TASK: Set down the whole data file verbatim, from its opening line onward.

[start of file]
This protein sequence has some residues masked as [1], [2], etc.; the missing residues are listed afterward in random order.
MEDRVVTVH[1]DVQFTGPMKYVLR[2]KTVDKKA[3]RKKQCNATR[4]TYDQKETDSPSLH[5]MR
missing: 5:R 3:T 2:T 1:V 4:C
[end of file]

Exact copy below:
This protein sequence has some residues masked as [1], [2], etc.; the missing residues are listed afterward in random order.
MEDRVVTVH[1]DVQFTGPMKYVLR[2]KTVDKKA[3]RKKQCNATR[4]TYDQKETDSPSLH[5]MR
missing: 5:R 3:T 2:T 1:V 4:C